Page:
Next Generation: Looking to sell? Get the valuation process right

If your agency’s succession plan involves an outside sell, a trustworthy valuation is imperative. Avoid these mistakes.



For many insurance agency owners approaching retirement, an internal sell is not always possible or even desirable. In that case, selling your business to another, larger broker is one way to cash out and ensure your clients and general book of business are well looked after.

However, as merger and acquisition activity in the insurance sector heats up, competition amongst agencies looking to sell is fierce. In this environment, an informative and trustworthy valuation of your agency or brokerage is paramount.

Kevin Stipe, a 22-year M&A veteran with Reagan Consulting, told Insurance Business that when it comes to assessing an agency’s value, many well-meaning but inexperienced agency owners often make mistakes.

The first is not seeking a valuation at all. Put off by the dollar figure attached to professional valuations, a significant number of agency owners choose to forego this step, instead attempting to assess value themselves.

“You’ve heard the expression ‘penny wise and pound foolish,’” Stipe said. “It seems expensive to get help on something until you ignore it and end up with a financial problem that’s much worse."

To that end, Stipe says a valuation is “kind of like insurance in a sense.”

“It helps ensure that both buyer and seller don’t make a big mistake, and that’s valuable and not very expensive,” he stressed.

If agencies do choose to go it alone, they should be careful to avoid antiquated or inaccurate valuation multiples that don’t accurately represent the worth of the business. In one example Stipe shared, a Midwest insurance agency used a standard multiple of revenue to assess value, but their profit margin—just 4%—made the sale a dangerous one.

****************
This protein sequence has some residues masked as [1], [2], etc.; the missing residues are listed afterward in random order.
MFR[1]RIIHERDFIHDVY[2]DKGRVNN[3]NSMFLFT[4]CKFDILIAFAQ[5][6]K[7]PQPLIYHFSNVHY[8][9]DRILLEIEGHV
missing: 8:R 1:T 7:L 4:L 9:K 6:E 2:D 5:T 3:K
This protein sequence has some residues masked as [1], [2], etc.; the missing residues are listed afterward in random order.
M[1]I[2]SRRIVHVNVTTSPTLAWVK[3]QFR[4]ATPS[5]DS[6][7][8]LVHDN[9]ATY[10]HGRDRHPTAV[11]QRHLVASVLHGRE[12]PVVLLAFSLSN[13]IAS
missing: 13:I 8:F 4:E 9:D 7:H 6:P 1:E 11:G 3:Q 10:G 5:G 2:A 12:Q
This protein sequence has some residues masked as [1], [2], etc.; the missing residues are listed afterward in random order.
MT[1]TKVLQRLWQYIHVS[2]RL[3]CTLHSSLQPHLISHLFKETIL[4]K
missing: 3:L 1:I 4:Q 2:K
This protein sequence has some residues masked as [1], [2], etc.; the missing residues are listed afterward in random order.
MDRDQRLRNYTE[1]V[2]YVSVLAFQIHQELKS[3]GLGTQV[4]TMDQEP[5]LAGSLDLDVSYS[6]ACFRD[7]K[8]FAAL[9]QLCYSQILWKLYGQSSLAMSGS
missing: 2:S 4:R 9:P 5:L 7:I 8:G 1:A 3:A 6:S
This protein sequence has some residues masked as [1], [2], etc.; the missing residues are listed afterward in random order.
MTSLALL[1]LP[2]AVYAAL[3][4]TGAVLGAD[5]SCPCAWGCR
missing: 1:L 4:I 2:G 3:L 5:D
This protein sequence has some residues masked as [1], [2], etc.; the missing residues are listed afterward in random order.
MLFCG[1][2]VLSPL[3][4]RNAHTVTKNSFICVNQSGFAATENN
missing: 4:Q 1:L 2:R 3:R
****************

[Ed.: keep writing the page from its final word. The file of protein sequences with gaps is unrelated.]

The example illustrates why a proper valuation often requires hiring an expert.

“Well-meaning salespeople are just not experts on agency value,” Stipe said. “They’re capable of making a really, really horrible mistake.”

An expert generally negates the possibility of such a mistake and also “levels the playing field with the buyer,” ensuring both the agency owner and prospective buyer are aware of what’s on the table.

Another step an owner looking to sell his or her agency should take is hiring an outside advisor to coordinate efforts in valuation exercises as well as tax and accounting processes. An advisor is familiar in the M&A process, and is generally in tune with the mindset of a buyer.

“In today’s world, you want an advisor. The buyers are sophisticated and they’ve got a lot of resources at their disposal,” Stipe said. “The sale of an agency is a very complicated process that has tax issues and accounting issues and value issues and people issues, and what an advisor can do is quarterback the process.”

Without an advisor, Stipe believes agencies run the risk of allowing a tax or legal advisor to “run point” and coordinate the efforts from a skewed perspective.

“That’s typically not that healthy of a situation because they don’t see the whole picture,” he said.

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